Wednesday, June 23, 2010

Mechanics of Social Media

I like social networking, but what do I like even more? Learning about it from professional strategists that have full time hours to immerse themselves in all aspects of the various media. I pay close attention to a number of the "big names", in hopes of finding the golden egg, the silver lining, etc that I sometimes miss due to not having 50, 60, or even 70 hours a week dedicated to strictly tweeting, facebooking, blogging, etc. My job responsibilities are a blend of the traditional, new media, public relations, communications, and more.

I've sat through many webinars, am a member of the Inbound Marketing University graduates, know the ins and outs of SEO/SEM, have a love/hate relationship with Google, and other miscellany know-how that you'll hear shared by those making a career out of social media. You can know all of this, be credentialed with the best of them, but if you don't know how to build relationship and function as a member of a community, you've not got much of a foundation.

All of this to say, there are a few tenets that were shared in a recent webinar I attended, that I'd like to share with you. The host of the webinar was Peter Shankman, an internationally known social media strategist. I've read the books & blogs, taken the classes, and picked many a brain over a cup of coffee, but think these points from Shankman are the clearest communication I've heard on the mechanics of social media, to-date.
  • Now anyone, thanks to social media, can have a soapbox. problem with this? Not everyone is interested in listening. Be relevant.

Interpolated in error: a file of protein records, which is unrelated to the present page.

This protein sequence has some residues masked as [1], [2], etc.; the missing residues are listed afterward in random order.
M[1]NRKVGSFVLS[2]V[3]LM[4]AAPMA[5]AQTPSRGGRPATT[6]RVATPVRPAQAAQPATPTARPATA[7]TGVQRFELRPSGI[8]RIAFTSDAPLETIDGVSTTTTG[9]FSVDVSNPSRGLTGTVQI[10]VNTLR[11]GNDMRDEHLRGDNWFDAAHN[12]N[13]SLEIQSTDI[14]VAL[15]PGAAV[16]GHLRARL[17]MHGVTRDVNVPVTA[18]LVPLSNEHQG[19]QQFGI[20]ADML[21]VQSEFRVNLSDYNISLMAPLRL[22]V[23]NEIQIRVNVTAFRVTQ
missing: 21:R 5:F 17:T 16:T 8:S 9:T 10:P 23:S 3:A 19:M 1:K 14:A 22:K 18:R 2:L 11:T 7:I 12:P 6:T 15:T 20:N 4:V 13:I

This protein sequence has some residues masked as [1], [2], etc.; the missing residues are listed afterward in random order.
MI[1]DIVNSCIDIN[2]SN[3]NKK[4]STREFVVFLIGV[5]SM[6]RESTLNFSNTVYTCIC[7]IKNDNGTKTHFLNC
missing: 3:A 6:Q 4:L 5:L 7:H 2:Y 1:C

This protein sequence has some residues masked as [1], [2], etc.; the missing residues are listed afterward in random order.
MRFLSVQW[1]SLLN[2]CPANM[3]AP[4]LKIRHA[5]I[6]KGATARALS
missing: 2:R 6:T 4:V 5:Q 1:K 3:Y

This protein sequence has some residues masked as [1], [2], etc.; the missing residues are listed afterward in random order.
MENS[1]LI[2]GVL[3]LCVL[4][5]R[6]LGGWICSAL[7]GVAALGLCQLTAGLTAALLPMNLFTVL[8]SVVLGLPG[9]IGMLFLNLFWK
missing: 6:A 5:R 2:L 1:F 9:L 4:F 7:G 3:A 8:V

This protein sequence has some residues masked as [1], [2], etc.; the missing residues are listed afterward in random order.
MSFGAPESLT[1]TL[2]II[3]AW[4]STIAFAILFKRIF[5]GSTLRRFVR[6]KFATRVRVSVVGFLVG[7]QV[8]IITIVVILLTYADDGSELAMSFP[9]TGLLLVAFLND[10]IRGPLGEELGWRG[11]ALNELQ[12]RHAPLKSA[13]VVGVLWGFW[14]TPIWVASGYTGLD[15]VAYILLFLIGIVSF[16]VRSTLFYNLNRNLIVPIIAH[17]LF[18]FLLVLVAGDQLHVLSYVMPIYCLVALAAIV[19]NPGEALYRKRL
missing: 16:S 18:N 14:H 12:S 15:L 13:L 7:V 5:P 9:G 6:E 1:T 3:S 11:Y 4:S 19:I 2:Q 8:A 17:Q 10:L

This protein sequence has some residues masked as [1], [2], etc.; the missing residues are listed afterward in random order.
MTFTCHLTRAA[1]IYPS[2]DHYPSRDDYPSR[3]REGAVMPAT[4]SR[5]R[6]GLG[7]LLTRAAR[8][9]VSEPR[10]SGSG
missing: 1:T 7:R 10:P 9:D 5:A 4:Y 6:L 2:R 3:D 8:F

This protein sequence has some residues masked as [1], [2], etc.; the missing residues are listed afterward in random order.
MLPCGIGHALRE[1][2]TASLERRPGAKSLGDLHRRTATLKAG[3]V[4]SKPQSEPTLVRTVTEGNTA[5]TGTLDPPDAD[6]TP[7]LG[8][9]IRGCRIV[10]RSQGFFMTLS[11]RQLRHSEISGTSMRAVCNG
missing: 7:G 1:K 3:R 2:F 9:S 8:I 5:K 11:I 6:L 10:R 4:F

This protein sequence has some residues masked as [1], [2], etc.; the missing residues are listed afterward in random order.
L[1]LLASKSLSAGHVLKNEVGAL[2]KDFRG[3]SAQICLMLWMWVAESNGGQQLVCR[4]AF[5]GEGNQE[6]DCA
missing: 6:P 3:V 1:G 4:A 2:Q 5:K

• Social Media Rules of Engagement: transparency. relevance. brevity. connect with your audience.
  • Remain top-of-mind by finding 10 different people in your network everyday and saying "hello" to them.
  • Be a provider of "Finders Candy": finding something interesting and posting it to twitter and Facebook.
  • Limit the number of posts, tweets and content that start with "I".
  • Everything you post increases or decreases the credibility of your personal brand.
  • It's never anyone else's fault if you're not perceived as you want to be.
  • Your personal brand is your professional brand nowadays. There's little difference any longer in this digital age.
  • Ask yourself: What value can you offer in everything that you post?
  • Say thank you! Thanking people is the most underrated action in the world.
  • If you don't have passion for what you're doing, don't bother promoting it.
The emphasis on the latter two points is because I find these to be the two guiding principles that most businesses forget. Don't use social media just to keep up with the Joneses, and avoid being status quo. People will follow your content, and it's your privilege to have those followers. Remember to thank them!

What do you think is missing from the mechanics and tenets of this post? How do you insure that you're not just vanilla in your approach to social networking?

Friday, June 4, 2010

Yes, laughter is the best...

I leave you with this parting thought on Friday afternoon.... don't you dream of a better tomorrow, where chickens can cross the road and not be questioned about their motives?